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Taylorsville Journal

Utah’s transportation partners release statewide master plan for future

Nov 09, 2023 02:28PM ● By Tom Haraldsen

Government leaders and transportation gurus have released an updated Unified Transportation Plan for Utah, one aimed at addressing the state’s needs through 2050. It encompasses all forms of transportation, from cars, buses and rail to bike and pedestrian paths.

The plan was a collaborative effort created over a four-year period between the Utah Department of Transportation, Utah Transit Authority, the Mountainland Association of Governments, the Wasatch Front Regional Council and several metropolitan planning agencies. Its stated goal is “preserving and enhancing the quality of life in Utah” as Utah’s population grows.

“Utah’s great quality of life keeps generations of families here and attracts many new residents every year,” Governor Spencer Cox said. “Careful, collaborative transportation planning is key to ensuring safe, efficient and comfortable travel for all Utahns. Community health, economic vibrance, and livability are closely linked to travel choices—from walking and biking to riding transit to driving.”

Davis County Commissioner Bob Stevenson said the plan “ties things together nicely. We realize all the growth the state will have over the next 30 years and the need to start on some projects immediately.”

The trail systems along the Wasatch Front, for example, are being completed to literally connect with each other. The Parley’s Trail completion in West Valley City in early October helped link east and westside communities, and a new section of the Bonneville Shoreline Trail in Davis County was planned to open on Oct. 24.

South Jordan Mayor Dawn Ramsey, who chairs the WFRC, said “the planning process looks at the relationship between transportation, land use and economic development by thoughtfully coordinating housing, jobs and transportation connections together. City and town centers yield numerous benefits by improving access and reducing the time spent getting from point A to point B.”

Of immediate concern is the rebuild of Interstate 15 from Farmington to North Salt Lake, with plenty of questions and concerns expressed by residents in the communities affected. It’s a challenge for UDOT.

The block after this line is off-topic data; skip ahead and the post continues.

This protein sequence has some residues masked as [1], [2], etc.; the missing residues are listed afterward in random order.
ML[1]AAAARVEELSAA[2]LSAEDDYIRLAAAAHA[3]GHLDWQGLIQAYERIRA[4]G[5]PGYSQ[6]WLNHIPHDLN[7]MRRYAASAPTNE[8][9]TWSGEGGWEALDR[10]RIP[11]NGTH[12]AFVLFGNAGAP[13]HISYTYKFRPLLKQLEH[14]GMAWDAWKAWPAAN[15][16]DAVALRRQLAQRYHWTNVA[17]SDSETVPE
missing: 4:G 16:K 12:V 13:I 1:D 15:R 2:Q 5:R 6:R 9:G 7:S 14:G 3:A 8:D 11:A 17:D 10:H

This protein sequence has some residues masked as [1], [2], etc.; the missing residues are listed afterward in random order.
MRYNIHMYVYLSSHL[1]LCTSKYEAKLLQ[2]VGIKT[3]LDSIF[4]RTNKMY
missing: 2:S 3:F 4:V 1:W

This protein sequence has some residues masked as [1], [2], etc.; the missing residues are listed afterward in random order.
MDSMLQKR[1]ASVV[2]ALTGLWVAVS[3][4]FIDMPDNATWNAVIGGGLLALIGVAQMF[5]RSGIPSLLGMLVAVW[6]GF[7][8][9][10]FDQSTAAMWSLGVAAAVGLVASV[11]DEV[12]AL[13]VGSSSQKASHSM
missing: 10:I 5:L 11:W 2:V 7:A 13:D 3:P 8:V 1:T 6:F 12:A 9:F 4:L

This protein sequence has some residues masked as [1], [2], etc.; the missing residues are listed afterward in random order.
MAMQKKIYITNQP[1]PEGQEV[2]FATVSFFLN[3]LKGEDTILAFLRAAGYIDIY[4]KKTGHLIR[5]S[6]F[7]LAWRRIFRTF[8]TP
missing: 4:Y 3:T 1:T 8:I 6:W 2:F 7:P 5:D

“As our state grows, we are committed to providing safe transportation choices for all people to get where they want, when they want, in the way they want,” said UDOT Executive Director Carlos Braceras. “Those needs are different today than they were in previous years, and in the Unified Plan, transportation partners throughout the state collaborate to identify solutions for the evolving needs that we anticipate in the years ahead.”

“Utah’s quality of life revolves around transportation choices,” said Carlton Christensen, chair of the UTA board. “UTA is proud to be part of Utah’s Unified Transportation Plan as we work closely with UDOT, regional planning partners, and municipalities to ensure every community has accessible, healthy options. Riding transit offers a less stressful way to get there.”  

The plan, which is available to read online at, outlines goals for its implementation. An interactive map on the site is broken down by regions, modes of transportation and into 10-year segments, highlighting what projects are scheduled. 

It estimates that households will experience almost six days of less driving per year once improvements are completed. The state’s economy will be bolstered through infrastructure investments and job growth. Utah’s GDP will grow by approximately $247 billion and over 271,000 jobs will be created. And the changes will reduce air pollution from emissions by 13%. 

Over the course of the plan’s implementation, more than 4,700 miles of transportation roads and pathways will be added.

This is the latest version of a plan that’s been updated for years. Previous versions have been praised by the U.S. Department of Transportation as setting a standard for cooperation between entities with varying needs.λ

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